Visiting the Hidden Valley in the Dolomites

30 August 2016

The winter is drawing to an end with our final week of guests. The snow is receding from the lower slopes and with the changing of the clocks the warm afternoon sun is a perfect opportunity to enjoy a spritz after a day of spring skiing. This is undoubtedly one of my favourite times of year. The warmer weather brings with it a gentle breeze, a sign that the winter has run its course, time to turn one’s attention to the summer ahead. Here in the Dolomites it won’t be long before the snow covered hills become flower filled meadows.

That said, there is still plenty of good skiing to be had and we have been out on the mountain most days making the most of the last week of the season.

Last week we went to check out a Dolomites favourite, the Hidden Valley. Starting at a height of 2,752m, the run stretches an impressive 11km, winding its way down from the top of the Lagazuoi cable car back down to Armentarola where you can re-join the Dolomites Superski area. Lagazuoi holds historical importance after its involvement in WW1 as part of the Austrian front. Because of this it is also a popular destination in summer, as it is possible to climb the full height of the mountain inside the tunnels dug out by soldiers approximately one hundred years ago. If this doesn’t appeal then the cable car will whisk hikers and skiers alike, over sheer Dolomite cliffs, to the top of the mountain.

Lagazuoi Rifugio

From here we made a visit to the Lagazuoi Rifugiowhich offers incredible panoramic views of some of the most impressive and recognisable peaks in the Dolomites. We enjoyed the sun and a quick expresso before stretching our legs on the black run that twists its way down from the summit, back down to the cable car again.

Then it was time to head down the Hidden Valley itself. With the best weather we could have hoped for and the sun on our backs we started our descent, stopping from place to place to take in the views. It is completely and utterly isolated from civilisation and the reason behind the name becomes apparent very quickly. The run is a mixture of gentle, undulating tracks higher up where the valley is wide, then is frequented by slightly wider and steeper pitches as you drop down lower between impressive high walls. Ice falls cling to the rocks either side and glint in the light that falls through the gaps in the peaks.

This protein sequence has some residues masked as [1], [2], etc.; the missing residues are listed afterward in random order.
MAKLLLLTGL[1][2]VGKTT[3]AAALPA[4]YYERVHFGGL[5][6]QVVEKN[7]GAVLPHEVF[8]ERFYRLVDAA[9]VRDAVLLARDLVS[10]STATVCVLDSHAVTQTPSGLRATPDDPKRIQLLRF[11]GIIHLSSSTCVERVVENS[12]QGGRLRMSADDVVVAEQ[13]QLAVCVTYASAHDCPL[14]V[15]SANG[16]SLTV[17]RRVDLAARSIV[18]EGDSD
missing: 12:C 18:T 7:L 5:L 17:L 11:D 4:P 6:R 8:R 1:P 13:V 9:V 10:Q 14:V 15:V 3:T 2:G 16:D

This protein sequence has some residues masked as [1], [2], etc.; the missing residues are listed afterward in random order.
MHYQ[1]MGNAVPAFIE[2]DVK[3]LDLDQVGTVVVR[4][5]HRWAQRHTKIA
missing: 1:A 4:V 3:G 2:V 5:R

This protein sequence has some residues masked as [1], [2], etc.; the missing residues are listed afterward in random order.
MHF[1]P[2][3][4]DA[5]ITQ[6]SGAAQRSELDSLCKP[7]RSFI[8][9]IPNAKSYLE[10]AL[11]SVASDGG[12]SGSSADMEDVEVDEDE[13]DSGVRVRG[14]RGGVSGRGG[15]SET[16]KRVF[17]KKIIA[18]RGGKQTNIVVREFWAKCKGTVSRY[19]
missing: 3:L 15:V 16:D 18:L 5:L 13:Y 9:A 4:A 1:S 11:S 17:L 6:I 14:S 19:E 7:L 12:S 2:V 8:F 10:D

Rifugio Scotoni

Rifugio Scotoni is a welcome stop for many, sitting roughly half way down the valley. It has an excellent reputation for its food, including an enormous mixed grill! This is another attraction to the area that can be enjoyed all year round –I first visited on one of our summer walks to the area.

Just a bit further on and the slope flattens out into Capanna Alpina, a tree filled basin with another pleasant Rifugio nestled at its base. With a bit of a skate the group pushed on to one of the biggest attractions of the day. The horses!

Getting back to the resort

Getting out of the Hidden Valley and back to resort by your own steam would be quite an undertaking as the terrain almost completely flattens. Therefore upon arrival at the bottom a collection of horses and carts stand in wait for skiers. For the price of just €2.50 each, up to fifty skiers can take hold of two long, knotted pieces of rope and hold on determinedly as the horses pull you back to the resort! Admittedly I was a little nervous at first but as soon as we were moving and away I started to enjoy the novelty of it all, and soon enough it was time to jump back onto the lift and ski back into resort.

All in all it’s easy to see why the Hidden Valley is a favourite for many who visit the Dolomites. With fantastic views, lovely skiing and impressive surroundings on offer, it all culminates in a truly memorable way to end the day -Who else can claim to have been towed through the mountains by horse and cart with skis still on foot?

For more information or to book your trip to the Dolomites go to our Dolomites landing page.

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